I haven’t written much over the past two years because my husband has been fighting a long illness, and then last May we ended up with a puppy. So free time has been in short supply!
However, I remembered a finger independence exercise from my childhood last week when I was in a lesson with my student Evie. I don’t know what it’s called, so we named it “Second Finger Sit-Ups”.
Evie is at the point in her beginner book when she is playing tunes with both high and low 2nd fingers, sometimes back-to-back or with just a note in between. She has a great ear, but her fingers don’t always do what they are supposed to.
And so, Second Finger Sit-Ups:
With just the left hand (no bow), place your 1st finger on the D string (on an E) and your 3rd finger on the A string (on a D). Then move your 2nd finger back and forth from F# (high 2 on the D string) to C natural (low 2 on the A string) while keeping the 1st and 3rd fingers down.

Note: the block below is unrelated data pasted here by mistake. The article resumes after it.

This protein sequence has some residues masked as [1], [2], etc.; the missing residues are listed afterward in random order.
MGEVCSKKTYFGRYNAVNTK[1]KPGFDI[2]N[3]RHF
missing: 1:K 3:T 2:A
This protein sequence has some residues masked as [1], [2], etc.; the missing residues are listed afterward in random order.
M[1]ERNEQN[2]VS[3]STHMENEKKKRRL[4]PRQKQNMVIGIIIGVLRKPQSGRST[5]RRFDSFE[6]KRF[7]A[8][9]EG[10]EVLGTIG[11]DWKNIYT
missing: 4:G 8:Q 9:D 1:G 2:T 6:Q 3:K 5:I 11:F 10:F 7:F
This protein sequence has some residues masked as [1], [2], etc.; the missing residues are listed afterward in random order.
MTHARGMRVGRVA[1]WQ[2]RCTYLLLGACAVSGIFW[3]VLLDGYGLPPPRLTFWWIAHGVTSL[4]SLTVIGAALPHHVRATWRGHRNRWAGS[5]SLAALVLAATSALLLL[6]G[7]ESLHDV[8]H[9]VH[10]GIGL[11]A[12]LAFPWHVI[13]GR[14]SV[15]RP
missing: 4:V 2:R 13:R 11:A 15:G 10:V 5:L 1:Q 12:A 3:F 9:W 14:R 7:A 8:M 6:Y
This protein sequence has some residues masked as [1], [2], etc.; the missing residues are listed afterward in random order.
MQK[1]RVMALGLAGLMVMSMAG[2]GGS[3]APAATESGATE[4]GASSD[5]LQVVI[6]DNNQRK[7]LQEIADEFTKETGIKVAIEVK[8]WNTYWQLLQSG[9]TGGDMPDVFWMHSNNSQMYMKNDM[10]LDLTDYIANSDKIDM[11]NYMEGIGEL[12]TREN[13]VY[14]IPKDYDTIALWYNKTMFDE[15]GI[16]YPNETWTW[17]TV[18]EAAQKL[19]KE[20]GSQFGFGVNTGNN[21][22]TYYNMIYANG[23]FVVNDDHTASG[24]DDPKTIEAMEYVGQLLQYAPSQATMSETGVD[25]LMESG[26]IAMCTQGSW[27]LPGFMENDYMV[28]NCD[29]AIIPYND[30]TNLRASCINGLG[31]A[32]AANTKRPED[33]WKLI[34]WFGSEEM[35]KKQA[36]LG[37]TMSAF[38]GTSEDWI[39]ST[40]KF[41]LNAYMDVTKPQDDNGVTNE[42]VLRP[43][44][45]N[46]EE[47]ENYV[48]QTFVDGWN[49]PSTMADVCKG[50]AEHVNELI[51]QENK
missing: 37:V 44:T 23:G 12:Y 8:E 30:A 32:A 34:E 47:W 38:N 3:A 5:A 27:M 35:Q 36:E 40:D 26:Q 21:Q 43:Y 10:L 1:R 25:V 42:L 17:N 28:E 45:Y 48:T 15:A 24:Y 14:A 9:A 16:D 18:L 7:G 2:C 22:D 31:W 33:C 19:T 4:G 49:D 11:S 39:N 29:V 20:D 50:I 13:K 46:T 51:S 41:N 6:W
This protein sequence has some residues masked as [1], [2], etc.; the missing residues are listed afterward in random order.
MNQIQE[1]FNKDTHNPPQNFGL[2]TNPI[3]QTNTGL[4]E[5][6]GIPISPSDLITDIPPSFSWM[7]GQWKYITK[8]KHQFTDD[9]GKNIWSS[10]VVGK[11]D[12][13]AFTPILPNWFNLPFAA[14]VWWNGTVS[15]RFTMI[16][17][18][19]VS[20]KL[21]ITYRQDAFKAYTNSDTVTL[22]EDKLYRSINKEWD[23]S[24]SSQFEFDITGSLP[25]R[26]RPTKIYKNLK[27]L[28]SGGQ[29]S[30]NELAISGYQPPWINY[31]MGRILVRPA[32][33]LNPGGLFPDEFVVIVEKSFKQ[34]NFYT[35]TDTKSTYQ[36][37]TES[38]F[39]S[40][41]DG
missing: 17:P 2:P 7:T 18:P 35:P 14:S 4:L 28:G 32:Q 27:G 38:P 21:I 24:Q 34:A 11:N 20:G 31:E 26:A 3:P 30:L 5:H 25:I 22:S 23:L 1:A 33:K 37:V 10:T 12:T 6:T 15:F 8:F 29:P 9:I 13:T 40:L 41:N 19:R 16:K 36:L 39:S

Go slow at first, and make sure your hand stays relaxed. Tapping your thumb while keeping the fingers down helps release the tension, and imagine your left hand hanging on the fingerboard by the tips of your fingers.
Use your 1st and 3rd fingers as guides for where to put your second finger: high 2s just behind the 3rd finger and low 2s just in front of the 1st finger. And you don’t have to raise the 2nd finger very high – just enough to move it cleanly to the next string.
Be sure to tap the 2nd finger on the tip, inside corner, and keep all your fingers round and relaxed.
Evie had trouble at first lifting and lowering the 2nd finger. It’s like you’re looking at the finger, but it won’t move and you don’t know why. Try touching the top of the second finger to help your brain make the connection.
At first it feels a little like the first time you tried to tap your head and rub your stomach, but if you go slowly and do it a little every day, you’ll get it.
Quodlibet: A piece employing several well-known tunes from various sources, performed either simultaneously or in succession. (Schirmer Pocket Manual of Musical Terms)